Friday, June 26, 2009

Diamonds still bloody: 200 killed at Zimbabwean mine, certification collapsing

200+ killed by troops in Zimbabwean mine

Human Rights Watch said Friday that Zimbabwe's armed forces have taken over diamond fields in the east and killed more than 200 people, forcing children to search for the gems and beating villagers who get in the way.

See AP / Rights group: Abuse in Zimbabwe diamond fields and Telegrahp / Zanu-PF and Zimbabwe military 'profiting from diamond massacre'. The articles are essentially based on this Human Rights Watch report: Diamonds in the Rough. It describes how Robert Mugabe's regime in one case attacked mine workers with three military helicopters.

"I first heard the sound and then saw three helicopters above us in the field. I was not worried, I just assumed it was a team of buyers who had come for business in helicopters as they sometimes did. However, soldiers in the helicopters started firing live ammunition and tear gas at us. We all stopped digging and began to run towards the hills to hide."

Quote an anonymous survivor.

Army units are given turns overseeing the mine in an effort to keep troop morale from disintegrating along with the rest of the country.

Blood spilled over diamonds is far from a new thing. In fact, it was the theme of a 2006 Hollywood movie starring Leonardo DiCaprio and Jennifer Connelly.

Blood Diamond - the movie entry | Official site

Although, for my taste, it has a bit too much of Leonardo running right ahead of mortar explosions and mad gunfire it is a good movie in itself on top of highlighting an important issue. Good acting by Leonardo, Jennifer and not least by Djimon Hounsou who is playing the fisherman / mine slave. Theatrical, yes, but first of all gruesomely blunt in its violence.

From the final scrolling titles though we are given relief:
In January 2003, forty nations signed "The Kimberley Process" [...] It is up to the consumer to insist that a diamond is conflict-free.

2009: The Kimberley Process Certification Scheme collapsing

It might have worked for some years but now it's under serious pressure. Some in the industry argues Zimbabwean diamonds aren't blood diamonds as they fund a government. And 100% of Venezuela's diamonds are being smuggled, Guinea has reported an impossible 500% increase in diamond production year on year, in Angola thousands of small-scale Congolese miners were beaten and expelled and Lebanon is exporting more rough diamonds than it imports despite having no mines. No action has been taken against any of these countries still operating with Kimberley certification.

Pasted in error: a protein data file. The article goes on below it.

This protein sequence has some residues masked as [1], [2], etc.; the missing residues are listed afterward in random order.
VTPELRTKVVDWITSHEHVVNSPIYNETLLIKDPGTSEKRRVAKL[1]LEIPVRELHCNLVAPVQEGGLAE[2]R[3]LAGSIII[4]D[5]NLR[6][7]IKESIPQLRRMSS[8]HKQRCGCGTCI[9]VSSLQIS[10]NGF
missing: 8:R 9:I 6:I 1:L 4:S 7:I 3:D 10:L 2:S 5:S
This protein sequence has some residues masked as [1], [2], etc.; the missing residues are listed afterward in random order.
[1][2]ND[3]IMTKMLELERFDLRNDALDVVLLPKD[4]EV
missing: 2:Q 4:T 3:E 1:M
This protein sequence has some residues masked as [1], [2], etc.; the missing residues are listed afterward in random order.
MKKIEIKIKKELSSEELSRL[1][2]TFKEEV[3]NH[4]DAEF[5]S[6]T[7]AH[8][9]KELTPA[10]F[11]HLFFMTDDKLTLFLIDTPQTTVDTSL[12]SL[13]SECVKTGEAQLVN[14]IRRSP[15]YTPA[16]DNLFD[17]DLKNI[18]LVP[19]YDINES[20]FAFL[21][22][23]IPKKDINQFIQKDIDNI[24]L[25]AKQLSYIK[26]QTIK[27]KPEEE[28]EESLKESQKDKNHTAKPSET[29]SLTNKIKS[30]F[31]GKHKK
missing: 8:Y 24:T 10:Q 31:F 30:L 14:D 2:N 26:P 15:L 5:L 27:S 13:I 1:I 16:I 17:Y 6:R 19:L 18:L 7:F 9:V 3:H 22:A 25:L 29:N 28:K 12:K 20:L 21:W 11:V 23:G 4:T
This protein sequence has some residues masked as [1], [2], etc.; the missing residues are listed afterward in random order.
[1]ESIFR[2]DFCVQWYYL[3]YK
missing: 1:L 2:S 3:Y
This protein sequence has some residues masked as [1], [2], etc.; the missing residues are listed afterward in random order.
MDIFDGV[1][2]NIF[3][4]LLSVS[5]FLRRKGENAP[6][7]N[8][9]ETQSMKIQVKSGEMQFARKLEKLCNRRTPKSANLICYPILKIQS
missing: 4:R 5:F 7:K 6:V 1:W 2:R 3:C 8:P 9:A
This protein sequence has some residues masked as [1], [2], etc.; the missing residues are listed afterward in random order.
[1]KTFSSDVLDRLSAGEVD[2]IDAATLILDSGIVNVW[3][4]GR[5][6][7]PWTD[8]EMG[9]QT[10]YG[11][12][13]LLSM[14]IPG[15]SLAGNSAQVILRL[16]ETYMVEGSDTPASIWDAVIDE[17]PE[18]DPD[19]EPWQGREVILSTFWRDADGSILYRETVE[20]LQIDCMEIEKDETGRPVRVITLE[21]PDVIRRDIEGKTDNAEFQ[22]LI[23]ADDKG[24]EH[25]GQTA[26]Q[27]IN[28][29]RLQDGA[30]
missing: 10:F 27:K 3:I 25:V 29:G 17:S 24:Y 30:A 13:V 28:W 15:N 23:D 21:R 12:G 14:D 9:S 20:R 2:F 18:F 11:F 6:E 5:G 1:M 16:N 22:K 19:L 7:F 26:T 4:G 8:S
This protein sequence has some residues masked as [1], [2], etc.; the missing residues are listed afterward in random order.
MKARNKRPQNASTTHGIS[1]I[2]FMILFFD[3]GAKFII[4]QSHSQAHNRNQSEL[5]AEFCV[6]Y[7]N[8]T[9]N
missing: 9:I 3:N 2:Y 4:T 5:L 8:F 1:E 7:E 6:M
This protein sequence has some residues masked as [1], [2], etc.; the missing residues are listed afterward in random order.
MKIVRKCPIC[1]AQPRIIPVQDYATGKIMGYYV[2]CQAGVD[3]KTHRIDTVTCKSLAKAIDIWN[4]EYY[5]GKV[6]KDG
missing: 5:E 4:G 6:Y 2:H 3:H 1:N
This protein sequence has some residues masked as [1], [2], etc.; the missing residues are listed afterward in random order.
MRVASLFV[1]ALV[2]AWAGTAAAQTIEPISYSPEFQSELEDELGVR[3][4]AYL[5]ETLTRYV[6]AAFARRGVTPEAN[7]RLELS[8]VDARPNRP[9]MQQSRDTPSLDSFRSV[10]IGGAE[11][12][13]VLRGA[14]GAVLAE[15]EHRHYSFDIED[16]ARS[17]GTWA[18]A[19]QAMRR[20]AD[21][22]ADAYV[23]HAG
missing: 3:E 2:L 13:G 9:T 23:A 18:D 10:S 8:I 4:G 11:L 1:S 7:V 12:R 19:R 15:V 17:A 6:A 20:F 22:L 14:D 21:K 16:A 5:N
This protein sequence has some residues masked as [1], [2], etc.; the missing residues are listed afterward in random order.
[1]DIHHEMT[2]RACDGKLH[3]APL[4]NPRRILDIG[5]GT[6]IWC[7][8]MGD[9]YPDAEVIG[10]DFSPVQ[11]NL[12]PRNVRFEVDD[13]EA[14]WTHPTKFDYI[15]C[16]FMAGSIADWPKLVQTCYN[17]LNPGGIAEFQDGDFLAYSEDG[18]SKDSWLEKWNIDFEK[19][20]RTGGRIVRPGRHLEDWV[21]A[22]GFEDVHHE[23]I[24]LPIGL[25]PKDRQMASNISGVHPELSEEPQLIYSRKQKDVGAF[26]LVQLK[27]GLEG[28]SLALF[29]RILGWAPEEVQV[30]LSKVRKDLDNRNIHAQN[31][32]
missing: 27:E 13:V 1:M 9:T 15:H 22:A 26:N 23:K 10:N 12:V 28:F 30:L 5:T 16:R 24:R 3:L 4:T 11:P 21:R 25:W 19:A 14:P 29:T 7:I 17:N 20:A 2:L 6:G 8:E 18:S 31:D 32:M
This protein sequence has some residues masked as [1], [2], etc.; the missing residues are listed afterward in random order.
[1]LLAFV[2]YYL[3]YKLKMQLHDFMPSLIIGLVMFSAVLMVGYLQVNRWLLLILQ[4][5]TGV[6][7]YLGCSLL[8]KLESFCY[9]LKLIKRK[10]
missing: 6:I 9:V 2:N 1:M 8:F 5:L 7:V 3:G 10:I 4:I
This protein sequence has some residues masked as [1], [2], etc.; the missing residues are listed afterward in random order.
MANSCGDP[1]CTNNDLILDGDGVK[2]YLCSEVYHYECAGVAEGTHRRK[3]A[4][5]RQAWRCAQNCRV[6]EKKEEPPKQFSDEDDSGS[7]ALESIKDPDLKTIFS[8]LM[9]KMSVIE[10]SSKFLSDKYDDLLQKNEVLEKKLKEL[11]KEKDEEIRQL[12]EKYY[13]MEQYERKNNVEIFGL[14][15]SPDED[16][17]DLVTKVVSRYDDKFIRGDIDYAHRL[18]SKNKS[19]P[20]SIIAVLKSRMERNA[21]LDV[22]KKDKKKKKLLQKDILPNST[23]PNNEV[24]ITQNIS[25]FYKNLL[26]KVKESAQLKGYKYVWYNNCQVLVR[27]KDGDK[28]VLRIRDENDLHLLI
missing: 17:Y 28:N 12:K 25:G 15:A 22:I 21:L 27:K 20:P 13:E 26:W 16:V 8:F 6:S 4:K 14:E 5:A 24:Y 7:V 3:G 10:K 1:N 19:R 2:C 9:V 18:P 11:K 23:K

If the Kimberley Process collapses entirely?
The diamond trade would go back to its criminal past and rebel armies would have no problem finding buyers for their blood diamonds. The potential for diamonds fuelling conflict would be back.

Quote Ian Smillie, Kimberley Process initiative person - who left in anger

See The Huffington Post / The Return Of Blood Diamonds, / Partnership Africa Canada's Smillie casts final "no confidence" vote in Kimberley Process and goes home and The Globe and Mail / The failing battle against blood diamonds.

Throughout the history about Africa: whenever a substance a value is found, the locals died in great number, in misery. And this was truth of ivory, rubber, gold, and oils and is now true of diamond. According to a devastating report by Global Witness the stones are being used to process arm and finance civil war. We must act to prohibit the direct or indirect import of all of diamonds from conflict Zones

Quote G8 politician in Blood Diamond

Wednesday, June 24, 2009

A Drop of Life: Short film about water conflict

"As I became aware of the mounting global water crisis, I realized that it represented a clash of cultures – between a culture that values water as a shared sacred source of all life and a corporate culture that regards water as a commodity to be bought and sold."

Quote Shalini Kantayya, director of A Drop of Life - a futuristic sci-fi flick about the mounting water crisis winning Best Short Film at Palm Beach International as well as the Audience Choice Award at the IUOW Film competition. Will check it out some time (two years late anyway).

Who controls water controls life

Found at Shalini Kantayyas website. A Drop of Life at

Saturday, June 20, 2009